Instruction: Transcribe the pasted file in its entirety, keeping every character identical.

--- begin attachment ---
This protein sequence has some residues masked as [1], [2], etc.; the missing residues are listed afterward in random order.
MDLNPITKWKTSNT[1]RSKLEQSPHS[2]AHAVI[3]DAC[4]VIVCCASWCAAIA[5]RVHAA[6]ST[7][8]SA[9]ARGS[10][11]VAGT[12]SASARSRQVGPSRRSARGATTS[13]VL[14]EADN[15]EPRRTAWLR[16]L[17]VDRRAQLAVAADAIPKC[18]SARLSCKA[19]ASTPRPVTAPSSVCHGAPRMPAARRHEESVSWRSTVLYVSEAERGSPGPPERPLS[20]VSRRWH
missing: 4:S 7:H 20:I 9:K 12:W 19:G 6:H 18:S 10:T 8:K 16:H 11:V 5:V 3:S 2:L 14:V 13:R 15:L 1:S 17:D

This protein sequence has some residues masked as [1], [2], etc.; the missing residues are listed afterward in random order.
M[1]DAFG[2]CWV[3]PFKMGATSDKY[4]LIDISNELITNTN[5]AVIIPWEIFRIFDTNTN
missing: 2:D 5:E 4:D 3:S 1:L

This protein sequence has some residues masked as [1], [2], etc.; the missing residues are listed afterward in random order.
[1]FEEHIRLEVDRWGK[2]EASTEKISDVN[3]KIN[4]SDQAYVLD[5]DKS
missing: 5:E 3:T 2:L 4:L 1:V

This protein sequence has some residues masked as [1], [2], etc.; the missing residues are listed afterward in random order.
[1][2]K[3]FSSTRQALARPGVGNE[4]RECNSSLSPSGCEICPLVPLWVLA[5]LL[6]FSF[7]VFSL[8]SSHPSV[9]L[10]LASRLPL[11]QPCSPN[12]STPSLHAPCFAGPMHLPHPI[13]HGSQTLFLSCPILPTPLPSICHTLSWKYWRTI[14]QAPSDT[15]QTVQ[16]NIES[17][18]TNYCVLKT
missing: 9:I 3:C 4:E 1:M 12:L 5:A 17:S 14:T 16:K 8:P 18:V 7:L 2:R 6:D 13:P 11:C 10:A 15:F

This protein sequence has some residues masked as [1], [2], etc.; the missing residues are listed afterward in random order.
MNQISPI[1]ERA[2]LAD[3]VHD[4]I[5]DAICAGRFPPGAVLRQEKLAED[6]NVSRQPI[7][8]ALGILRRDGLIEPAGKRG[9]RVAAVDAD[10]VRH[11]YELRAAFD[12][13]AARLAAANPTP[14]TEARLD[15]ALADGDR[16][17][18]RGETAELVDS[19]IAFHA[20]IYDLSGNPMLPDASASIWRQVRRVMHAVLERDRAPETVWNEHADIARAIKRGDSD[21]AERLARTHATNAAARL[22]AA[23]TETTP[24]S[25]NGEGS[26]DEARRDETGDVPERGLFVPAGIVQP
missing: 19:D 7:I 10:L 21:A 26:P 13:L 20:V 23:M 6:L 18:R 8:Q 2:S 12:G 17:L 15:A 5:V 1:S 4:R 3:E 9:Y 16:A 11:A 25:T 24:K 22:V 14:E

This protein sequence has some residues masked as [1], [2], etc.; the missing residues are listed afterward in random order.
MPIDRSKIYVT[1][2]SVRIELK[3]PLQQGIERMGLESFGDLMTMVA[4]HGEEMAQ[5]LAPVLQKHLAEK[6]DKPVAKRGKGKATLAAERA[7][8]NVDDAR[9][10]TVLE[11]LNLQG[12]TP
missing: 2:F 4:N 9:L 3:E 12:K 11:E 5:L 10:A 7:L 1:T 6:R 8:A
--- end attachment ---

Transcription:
This protein sequence has some residues masked as [1], [2], etc.; the missing residues are listed afterward in random order.
MDLNPITKWKTSNT[1]RSKLEQSPHS[2]AHAVI[3]DAC[4]VIVCCASWCAAIA[5]RVHAA[6]ST[7][8]SA[9]ARGS[10][11]VAGT[12]SASARSRQVGPSRRSARGATTS[13]VL[14]EADN[15]EPRRTAWLR[16]L[17]VDRRAQLAVAADAIPKC[18]SARLSCKA[19]ASTPRPVTAPSSVCHGAPRMPAARRHEESVSWRSTVLYVSEAERGSPGPPERPLS[20]VSRRWH
missing: 4:S 7:H 20:I 9:K 12:W 19:G 6:H 18:S 10:T 8:K 16:H 11:V 5:V 3:S 2:L 14:V 13:R 15:L 1:S 17:D

This protein sequence has some residues masked as [1], [2], etc.; the missing residues are listed afterward in random order.
M[1]DAFG[2]CWV[3]PFKMGATSDKY[4]LIDISNELITNTN[5]AVIIPWEIFRIFDTNTN
missing: 2:D 5:E 4:D 3:S 1:L

This protein sequence has some residues masked as [1], [2], etc.; the missing residues are listed afterward in random order.
[1]FEEHIRLEVDRWGK[2]EASTEKISDVN[3]KIN[4]SDQAYVLD[5]DKS
missing: 5:E 3:T 2:L 4:L 1:V

This protein sequence has some residues masked as [1], [2], etc.; the missing residues are listed afterward in random order.
[1][2]K[3]FSSTRQALARPGVGNE[4]RECNSSLSPSGCEICPLVPLWVLA[5]LL[6]FSF[7]VFSL[8]SSHPSV[9]L[10]LASRLPL[11]QPCSPN[12]STPSLHAPCFAGPMHLPHPI[13]HGSQTLFLSCPILPTPLPSICHTLSWKYWRTI[14]QAPSDT[15]QTVQ[16]NIES[17][18]TNYCVLKT
missing: 9:I 3:C 4:E 1:M 12:L 5:A 17:S 14:T 16:K 8:P 18:V 7:L 2:R 6:D 13:P 11:C 10:A 15:F

This protein sequence has some residues masked as [1], [2], etc.; the missing residues are listed afterward in random order.
MNQISPI[1]ERA[2]LAD[3]VHD[4]I[5]DAICAGRFPPGAVLRQEKLAED[6]NVSRQPI[7][8]ALGILRRDGLIEPAGKRG[9]RVAAVDAD[10]VRH[11]YELRAAFD[12][13]AARLAAANPTP[14]TEARLD[15]ALADGDR[16][17][18]RGETAELVDS[19]IAFHA[20]IYDLSGNPMLPDASASIWRQVRRVMHAVLERDRAPETVWNEHADIARAIKRGDSD[21]AERLARTHATNAAARL[22]AA[23]TETTP[24]S[25]NGEGS[26]DEARRDETGDVPERGLFVPAGIVQP
missing: 19:D 7:I 10:L 21:A 26:P 13:L 20:V 23:M 6:L 18:R 8:Q 2:S 12:G 17:L 15:A 5:V 1:S 4:R 3:E 9:Y 16:A 11:A 25:T 24:K 22:V 14:E

This protein sequence has some residues masked as [1], [2], etc.; the missing residues are listed afterward in random order.
MPIDRSKIYVT[1][2]SVRIELK[3]PLQQGIERMGLESFGDLMTMVA[4]HGEEMAQ[5]LAPVLQKHLAEK[6]DKPVAKRGKGKATLAAERA[7][8]NVDDAR[9][10]TVLE[11]LNLQG[12]TP
missing: 2:F 4:N 9:L 3:E 12:K 11:E 5:L 10:A 7:L 1:T 6:R 8:A